- Ex parte Rockwell, Appeal No. 2018-004973, Jan. 16, 2019 (Ford Global Technologies, LLC): The claims-at-issue directed to “a module interface for facilitating software updates to modules of a receiving vehicle.” The specification discloses a system in which “a processor of a vehicle [is] configured to communicate [wirelessly] with an update server hosting software updates.” Under step 2A, Prong 2 of the 2019 Guidelines, the PTAB reversed the Examiner’s Section 101 rejection “because the claims as a whole integrate the asserted abstract ideas (i.e., updating software and organizing human activity) into specific practical applications of those ideas.” Of particular note, the PTAB noted the Examiner’s failure to analyze the claims under the new 2019 Guidelines: “the Examiner has not determined that the claims recite an abstract idea that falls within one of the enumerated grouping of abstract ideas in the Revised Guidance” (citing 2019 Guidelines at 52).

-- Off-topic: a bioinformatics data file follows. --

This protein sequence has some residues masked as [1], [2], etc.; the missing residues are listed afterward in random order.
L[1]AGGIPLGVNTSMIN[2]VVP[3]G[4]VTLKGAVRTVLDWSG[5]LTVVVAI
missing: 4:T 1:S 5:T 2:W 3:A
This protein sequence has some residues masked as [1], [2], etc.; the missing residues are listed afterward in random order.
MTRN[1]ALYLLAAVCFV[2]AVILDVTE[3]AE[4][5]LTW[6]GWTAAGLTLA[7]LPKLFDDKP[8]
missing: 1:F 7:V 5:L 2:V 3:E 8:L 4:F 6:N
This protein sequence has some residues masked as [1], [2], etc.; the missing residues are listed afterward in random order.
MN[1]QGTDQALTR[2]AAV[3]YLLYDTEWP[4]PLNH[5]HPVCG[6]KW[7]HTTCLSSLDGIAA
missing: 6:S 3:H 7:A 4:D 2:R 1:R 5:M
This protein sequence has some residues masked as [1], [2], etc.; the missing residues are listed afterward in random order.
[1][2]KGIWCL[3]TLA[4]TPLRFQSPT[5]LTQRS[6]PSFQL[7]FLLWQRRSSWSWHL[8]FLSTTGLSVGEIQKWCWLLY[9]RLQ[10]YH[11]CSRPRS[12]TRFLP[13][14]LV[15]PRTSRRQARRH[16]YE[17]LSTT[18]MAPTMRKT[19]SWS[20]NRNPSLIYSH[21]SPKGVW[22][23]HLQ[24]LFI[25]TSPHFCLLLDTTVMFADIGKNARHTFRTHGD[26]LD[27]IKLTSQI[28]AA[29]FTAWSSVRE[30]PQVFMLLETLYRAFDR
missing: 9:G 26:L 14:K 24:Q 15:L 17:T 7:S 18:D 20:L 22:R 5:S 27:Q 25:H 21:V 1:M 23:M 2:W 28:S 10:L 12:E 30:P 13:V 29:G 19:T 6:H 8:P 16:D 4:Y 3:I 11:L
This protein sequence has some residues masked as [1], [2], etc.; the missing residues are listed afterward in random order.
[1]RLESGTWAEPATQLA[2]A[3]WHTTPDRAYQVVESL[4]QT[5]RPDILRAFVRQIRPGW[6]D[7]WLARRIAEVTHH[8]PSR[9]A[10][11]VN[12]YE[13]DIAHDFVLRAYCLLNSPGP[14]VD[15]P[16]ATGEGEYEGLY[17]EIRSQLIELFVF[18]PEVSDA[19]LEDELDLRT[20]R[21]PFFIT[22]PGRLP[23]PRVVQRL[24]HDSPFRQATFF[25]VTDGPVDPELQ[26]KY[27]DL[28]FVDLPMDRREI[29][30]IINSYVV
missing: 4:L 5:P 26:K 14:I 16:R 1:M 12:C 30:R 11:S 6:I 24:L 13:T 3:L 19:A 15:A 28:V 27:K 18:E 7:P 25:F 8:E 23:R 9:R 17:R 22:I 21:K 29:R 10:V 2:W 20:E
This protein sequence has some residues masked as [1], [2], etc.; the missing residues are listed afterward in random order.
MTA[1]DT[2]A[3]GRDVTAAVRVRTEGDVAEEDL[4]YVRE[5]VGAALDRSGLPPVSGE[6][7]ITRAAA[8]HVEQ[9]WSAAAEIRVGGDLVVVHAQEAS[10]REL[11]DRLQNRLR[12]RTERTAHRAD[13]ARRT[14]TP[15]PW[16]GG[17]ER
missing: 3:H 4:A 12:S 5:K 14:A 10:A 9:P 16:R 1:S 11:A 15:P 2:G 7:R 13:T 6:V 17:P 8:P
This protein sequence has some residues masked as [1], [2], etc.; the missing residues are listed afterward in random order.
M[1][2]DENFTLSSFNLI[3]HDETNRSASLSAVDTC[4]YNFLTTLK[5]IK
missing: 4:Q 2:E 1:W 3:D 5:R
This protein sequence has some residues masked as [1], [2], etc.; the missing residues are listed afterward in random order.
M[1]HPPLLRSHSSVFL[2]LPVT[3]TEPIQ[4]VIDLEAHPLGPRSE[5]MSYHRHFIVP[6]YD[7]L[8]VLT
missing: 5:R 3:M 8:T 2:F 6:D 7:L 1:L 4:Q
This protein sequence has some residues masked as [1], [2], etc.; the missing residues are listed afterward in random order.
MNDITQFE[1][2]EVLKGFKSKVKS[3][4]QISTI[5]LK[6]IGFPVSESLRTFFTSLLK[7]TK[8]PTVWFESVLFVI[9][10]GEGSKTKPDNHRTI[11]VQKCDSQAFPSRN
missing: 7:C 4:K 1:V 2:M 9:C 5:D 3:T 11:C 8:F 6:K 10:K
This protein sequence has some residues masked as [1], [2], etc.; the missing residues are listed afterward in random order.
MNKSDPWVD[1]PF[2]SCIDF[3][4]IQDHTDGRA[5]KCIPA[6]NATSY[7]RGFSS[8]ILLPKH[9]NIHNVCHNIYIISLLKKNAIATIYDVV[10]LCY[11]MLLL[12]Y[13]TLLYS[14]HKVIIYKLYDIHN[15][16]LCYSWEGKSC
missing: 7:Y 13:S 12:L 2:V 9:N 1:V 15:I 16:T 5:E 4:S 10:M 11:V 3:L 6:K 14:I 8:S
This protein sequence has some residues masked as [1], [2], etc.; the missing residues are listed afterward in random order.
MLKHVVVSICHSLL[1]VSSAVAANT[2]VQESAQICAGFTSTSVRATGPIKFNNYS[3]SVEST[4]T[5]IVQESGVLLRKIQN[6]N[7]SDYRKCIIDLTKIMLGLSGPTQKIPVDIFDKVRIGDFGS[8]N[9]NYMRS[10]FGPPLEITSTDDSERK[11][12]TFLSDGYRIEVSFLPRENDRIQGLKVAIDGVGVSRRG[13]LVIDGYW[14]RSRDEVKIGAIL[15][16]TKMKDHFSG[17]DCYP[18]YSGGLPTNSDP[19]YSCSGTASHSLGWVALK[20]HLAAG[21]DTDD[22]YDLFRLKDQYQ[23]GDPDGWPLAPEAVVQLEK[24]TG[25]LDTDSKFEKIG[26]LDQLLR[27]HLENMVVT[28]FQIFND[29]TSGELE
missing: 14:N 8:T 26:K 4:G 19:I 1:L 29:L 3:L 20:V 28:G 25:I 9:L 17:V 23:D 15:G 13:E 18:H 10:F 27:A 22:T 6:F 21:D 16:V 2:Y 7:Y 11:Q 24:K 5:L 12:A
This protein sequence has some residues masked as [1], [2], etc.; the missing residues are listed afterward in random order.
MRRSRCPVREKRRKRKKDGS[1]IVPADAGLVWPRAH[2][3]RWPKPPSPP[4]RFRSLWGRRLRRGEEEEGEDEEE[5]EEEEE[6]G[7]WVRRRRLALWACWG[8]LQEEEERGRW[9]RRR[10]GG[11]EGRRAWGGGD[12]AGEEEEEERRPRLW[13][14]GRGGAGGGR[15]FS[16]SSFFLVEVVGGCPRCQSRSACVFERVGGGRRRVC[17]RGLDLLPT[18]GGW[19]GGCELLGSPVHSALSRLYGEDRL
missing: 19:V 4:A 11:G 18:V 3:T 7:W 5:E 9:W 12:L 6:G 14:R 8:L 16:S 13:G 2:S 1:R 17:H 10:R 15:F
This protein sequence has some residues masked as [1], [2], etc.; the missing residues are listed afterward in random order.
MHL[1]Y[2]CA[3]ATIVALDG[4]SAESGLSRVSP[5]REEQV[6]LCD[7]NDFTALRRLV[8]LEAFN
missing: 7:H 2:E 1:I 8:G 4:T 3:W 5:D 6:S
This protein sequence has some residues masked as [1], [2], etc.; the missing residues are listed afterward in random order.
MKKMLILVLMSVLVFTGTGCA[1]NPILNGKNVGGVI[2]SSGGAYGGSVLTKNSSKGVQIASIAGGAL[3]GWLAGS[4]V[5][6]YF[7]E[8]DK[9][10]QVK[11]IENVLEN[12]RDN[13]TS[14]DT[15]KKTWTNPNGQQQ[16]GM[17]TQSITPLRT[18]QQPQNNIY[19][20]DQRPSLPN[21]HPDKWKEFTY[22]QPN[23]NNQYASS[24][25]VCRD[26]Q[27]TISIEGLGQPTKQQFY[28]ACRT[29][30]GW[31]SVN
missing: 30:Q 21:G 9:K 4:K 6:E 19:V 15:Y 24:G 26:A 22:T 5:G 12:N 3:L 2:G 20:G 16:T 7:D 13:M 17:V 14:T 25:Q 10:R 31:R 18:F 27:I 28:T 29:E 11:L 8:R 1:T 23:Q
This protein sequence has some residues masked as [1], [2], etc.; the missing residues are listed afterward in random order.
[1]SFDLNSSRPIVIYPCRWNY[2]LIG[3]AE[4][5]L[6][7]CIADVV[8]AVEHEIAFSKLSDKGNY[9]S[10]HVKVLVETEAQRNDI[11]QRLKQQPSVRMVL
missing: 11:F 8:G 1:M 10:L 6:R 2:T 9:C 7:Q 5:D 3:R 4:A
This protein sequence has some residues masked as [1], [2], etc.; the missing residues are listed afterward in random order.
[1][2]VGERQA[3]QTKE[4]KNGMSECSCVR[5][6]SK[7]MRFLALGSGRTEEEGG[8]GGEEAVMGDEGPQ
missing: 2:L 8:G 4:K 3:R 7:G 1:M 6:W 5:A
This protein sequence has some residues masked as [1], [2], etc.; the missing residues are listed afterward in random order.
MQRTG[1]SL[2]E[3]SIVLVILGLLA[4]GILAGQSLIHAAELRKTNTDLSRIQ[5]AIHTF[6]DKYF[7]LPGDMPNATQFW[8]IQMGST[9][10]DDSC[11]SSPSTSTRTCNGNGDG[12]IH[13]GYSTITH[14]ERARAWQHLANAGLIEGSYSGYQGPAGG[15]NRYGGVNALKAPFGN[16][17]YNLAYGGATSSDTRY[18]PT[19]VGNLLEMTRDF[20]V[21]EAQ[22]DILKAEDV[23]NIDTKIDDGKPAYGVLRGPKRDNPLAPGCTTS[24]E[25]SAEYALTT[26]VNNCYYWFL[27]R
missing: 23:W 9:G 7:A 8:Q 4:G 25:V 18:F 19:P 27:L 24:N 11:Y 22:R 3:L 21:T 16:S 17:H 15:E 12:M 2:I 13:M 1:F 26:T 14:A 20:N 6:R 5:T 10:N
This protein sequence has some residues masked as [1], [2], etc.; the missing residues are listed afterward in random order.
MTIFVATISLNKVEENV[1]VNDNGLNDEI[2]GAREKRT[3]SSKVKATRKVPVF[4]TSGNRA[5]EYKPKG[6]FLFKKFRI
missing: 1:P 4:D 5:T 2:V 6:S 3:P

- Ex parte Marcus, Appeal No. Appeal 2017-003371, Jan. 30, 2019 (Mobisave LLC): The claims-at-issue directed to “electronic coupon redemption and verification.” The PTAB found that Examiner provided “insufficient evidence that the claims fail to either sufficiently integrate the abstract idea into a practical application [Step 2A, Prong 2] or recite significantly more than an abstract idea [Step 2B].” With respect to Step 2A, Prong 2, the PTAB found that the Examiner provided “insufficient evidence or reasoning to meet the burden of showing that this claimed functionality does not entail an improvement to conventional OCR technology beyond the abstract idea. As such, the Examiner has not established that the claim fails to integrate the purported abstract idea into a practical application.”